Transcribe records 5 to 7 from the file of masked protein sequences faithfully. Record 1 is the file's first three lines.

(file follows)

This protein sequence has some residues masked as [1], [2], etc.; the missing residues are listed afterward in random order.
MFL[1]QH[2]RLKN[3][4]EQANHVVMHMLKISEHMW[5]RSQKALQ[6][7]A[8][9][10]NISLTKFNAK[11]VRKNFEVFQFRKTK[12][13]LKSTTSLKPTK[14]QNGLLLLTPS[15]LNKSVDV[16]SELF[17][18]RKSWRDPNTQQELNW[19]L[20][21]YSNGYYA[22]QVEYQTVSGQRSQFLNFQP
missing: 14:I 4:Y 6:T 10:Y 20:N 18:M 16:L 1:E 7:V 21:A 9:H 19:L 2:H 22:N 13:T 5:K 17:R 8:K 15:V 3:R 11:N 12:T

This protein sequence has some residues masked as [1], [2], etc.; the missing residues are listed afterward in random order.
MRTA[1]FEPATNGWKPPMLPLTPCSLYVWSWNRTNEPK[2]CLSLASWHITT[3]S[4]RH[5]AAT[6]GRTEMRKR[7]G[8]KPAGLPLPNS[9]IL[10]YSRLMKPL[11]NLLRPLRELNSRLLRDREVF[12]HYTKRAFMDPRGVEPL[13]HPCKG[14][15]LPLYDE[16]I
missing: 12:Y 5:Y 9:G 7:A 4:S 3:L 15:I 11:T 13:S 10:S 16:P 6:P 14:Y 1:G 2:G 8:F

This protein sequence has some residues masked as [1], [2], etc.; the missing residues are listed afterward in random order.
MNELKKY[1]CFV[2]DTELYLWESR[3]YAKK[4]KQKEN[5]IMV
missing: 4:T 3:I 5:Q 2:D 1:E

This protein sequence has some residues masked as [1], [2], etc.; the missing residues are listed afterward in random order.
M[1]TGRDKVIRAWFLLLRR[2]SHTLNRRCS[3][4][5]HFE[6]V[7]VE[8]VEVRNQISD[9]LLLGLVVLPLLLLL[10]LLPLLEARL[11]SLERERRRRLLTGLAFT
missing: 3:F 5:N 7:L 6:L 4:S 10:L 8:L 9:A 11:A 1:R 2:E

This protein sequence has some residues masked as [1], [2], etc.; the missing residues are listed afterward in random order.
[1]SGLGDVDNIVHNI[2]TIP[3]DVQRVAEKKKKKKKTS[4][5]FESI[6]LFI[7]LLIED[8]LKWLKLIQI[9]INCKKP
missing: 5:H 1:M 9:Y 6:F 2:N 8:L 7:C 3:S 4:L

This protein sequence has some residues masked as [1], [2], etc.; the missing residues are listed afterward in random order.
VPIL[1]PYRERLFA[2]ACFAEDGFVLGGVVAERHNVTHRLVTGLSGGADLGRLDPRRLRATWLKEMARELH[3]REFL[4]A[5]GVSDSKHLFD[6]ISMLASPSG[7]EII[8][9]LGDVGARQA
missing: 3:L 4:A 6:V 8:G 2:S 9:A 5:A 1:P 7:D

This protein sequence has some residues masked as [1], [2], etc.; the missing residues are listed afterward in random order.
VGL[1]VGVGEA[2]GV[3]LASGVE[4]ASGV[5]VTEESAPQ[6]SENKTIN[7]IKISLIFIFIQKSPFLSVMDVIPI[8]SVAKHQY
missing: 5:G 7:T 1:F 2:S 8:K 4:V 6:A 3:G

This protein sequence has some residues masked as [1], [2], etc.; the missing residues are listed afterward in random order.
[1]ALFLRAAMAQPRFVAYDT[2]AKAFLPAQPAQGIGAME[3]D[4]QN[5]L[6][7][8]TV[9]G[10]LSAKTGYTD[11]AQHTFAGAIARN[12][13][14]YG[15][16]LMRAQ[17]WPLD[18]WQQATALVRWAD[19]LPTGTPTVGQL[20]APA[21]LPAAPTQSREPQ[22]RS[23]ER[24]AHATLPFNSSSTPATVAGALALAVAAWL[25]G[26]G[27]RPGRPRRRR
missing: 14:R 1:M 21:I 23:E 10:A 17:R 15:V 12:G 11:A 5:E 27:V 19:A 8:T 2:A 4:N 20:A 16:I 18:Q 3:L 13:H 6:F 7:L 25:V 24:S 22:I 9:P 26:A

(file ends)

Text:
This protein sequence has some residues masked as [1], [2], etc.; the missing residues are listed afterward in random order.
[1]SGLGDVDNIVHNI[2]TIP[3]DVQRVAEKKKKKKKTS[4][5]FESI[6]LFI[7]LLIED[8]LKWLKLIQI[9]INCKKP
missing: 5:H 1:M 9:Y 6:F 2:N 8:L 7:C 3:S 4:L

This protein sequence has some residues masked as [1], [2], etc.; the missing residues are listed afterward in random order.
VPIL[1]PYRERLFA[2]ACFAEDGFVLGGVVAERHNVTHRLVTGLSGGADLGRLDPRRLRATWLKEMARELH[3]REFL[4]A[5]GVSDSKHLFD[6]ISMLASPSG[7]EII[8][9]LGDVGARQA
missing: 3:L 4:A 6:V 8:G 2:S 9:A 5:A 1:P 7:D

This protein sequence has some residues masked as [1], [2], etc.; the missing residues are listed afterward in random order.
VGL[1]VGVGEA[2]GV[3]LASGVE[4]ASGV[5]VTEESAPQ[6]SENKTIN[7]IKISLIFIFIQKSPFLSVMDVIPI[8]SVAKHQY
missing: 5:G 7:T 1:F 2:S 8:K 4:V 6:A 3:G